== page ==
Review: Lawrence – Yoyogi Park


The axis drawn between Tokyo and Lawrence’s hometown of Hamburg is suitably adept for his continued liaison with the Japanese capital’s Mule Musiq label. Both cities are set in countries dedicated to efficiency, where trains run rigidly on time and music is made with relentless economy of space, where every beat is precisely programed for maximum functionality. This, combined with a signature sound full of fragility and delicateness, means that the German producer sits comfortably within the Japanese tradition of emotive house music.

Yoyogi Park is Lawrence’s seventh LP and third in a trilogy of full-length efforts for Mule. With his previous outings on the label taking a more experimental, left-field bent, Yoyogi Park is a floor-focused collection of Lawrence tracks that will have his DJ converts salivating. The album is full of slowly building earworms and engrossing tapestries of sound that will both reward time spent exploring this LP and work the more discerning club floors.

Situated in the centre of Tokyo's sprawling metropolis, Yoyogi Park is home to the Emperor’s palace. It is a window into Japanese culture, a place where you’ll find former high flying bankers with all their worldly possessions bundled up with military order onto a trolley taking in the last of the day’s sun before bedding down for a night spent rough under the stars. During the day you’ll find strictly regimented teams of young men engaged in soldier games armed with super soakers. During the 'Hanami' or Cherry Blossom time in March/April the whole of the city comes to take in the atmosphere, sink beers and enjoy the brevity of the annual flowering that is a key part of Japanese culture.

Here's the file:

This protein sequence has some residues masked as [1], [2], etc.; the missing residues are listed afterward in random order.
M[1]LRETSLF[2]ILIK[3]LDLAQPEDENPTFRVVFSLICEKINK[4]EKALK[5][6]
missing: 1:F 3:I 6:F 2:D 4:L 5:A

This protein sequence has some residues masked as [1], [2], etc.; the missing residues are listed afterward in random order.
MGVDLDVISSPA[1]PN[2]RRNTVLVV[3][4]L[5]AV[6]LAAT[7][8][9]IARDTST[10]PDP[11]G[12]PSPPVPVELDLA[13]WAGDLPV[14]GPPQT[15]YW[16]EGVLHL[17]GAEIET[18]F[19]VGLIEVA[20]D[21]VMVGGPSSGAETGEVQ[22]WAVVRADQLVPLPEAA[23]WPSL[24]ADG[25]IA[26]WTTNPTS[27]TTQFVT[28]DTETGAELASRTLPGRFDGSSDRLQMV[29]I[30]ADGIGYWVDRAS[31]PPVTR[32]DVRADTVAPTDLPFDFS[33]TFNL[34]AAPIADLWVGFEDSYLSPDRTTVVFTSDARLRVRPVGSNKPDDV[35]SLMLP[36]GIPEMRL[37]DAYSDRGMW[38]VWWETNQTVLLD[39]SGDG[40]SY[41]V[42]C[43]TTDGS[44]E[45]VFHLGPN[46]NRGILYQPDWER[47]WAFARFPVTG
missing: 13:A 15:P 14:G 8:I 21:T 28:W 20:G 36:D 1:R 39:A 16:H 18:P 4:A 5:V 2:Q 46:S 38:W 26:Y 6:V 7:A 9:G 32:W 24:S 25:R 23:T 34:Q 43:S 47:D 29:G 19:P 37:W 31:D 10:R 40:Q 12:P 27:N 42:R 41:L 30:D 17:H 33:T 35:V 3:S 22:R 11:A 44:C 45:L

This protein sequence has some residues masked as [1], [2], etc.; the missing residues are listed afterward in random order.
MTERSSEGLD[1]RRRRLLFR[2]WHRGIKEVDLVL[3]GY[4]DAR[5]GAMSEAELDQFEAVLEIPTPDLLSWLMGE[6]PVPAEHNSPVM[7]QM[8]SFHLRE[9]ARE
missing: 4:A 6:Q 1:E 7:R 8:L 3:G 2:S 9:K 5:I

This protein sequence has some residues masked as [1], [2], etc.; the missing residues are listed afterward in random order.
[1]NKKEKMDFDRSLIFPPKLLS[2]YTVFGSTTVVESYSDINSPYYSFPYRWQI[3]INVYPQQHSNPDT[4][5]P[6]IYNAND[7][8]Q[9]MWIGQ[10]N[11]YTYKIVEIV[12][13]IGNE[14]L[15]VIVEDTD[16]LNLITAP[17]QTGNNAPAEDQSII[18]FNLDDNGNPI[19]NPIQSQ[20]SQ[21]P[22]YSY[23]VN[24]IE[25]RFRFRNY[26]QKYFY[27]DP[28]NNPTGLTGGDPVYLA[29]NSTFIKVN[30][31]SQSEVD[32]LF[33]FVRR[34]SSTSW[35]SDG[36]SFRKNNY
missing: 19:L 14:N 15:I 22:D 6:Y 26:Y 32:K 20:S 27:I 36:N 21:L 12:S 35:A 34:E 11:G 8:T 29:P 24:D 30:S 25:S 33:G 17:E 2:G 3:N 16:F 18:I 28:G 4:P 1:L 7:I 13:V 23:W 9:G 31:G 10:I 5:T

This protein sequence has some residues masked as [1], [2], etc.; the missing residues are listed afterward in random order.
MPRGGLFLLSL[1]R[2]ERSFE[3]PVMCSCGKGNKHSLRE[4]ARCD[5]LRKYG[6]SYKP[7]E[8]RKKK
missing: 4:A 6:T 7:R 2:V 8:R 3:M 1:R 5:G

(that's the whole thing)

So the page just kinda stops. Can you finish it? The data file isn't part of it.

The Lawrence sound palette doesn’t differ wildly throughout his discography, so unsurprisingly here we find light brushes of hi-hats, dreamy pads and sensual keys. Someone as distinctly devoted to a mellow approach as Lawrence can find it difficult to converge themselves on the centre of the dance floor, usually preferring to skirt somewhere around the edges.

Clear highlights include 'Tensui', a tight, unfurling jam with epic pads and shimmering keys that would soundtrack the scarlet streaks and vapour trails above the city silhouette seen from Yoyogi at sundown. The punchy 'Clouds and Arrows' sounds like a rushing version of Manuel Gottsching’s 'E2-E4', primed with twitchy nervous enrgy. It's one of the most floor ready tracks in Lawrence’s sizeable output, and probably the track that will be shaking the most shoulders this summer. 'Blue Mountain' has the haunting, majestic pulse of 'Bass Queen' era Villalobos, while 'Simmer' is a more ambient piece reminiscent of his preceding Mule works and with a certain nod to his hometown label Dial.

Like green urban space mimicking the countryside, electronic music is a skeletal mime of its loftier, more traditional forms. Yoyogi Park is always bustling, full of twists and turns, with typical hints to a higher grandeur that characterises the melancholia that seeps out Lawrence’s machines. On Yoyogi Park he adds some thump here and a bit of ooosh there to bring the refined lustiness of his music to bear on the dance floor. This mantra starves him of the space to retreat, so he creates a collection of tracks that immediately seem more urgent and hungry than past wandering efforts. Although taking a more floor focused route, the result is still quite a niche collection of club tracks, still very, well, Lawrence. This LP is unlikely to move mountains, but will reinforce the intimacy in the bond he has with his hardcore fans.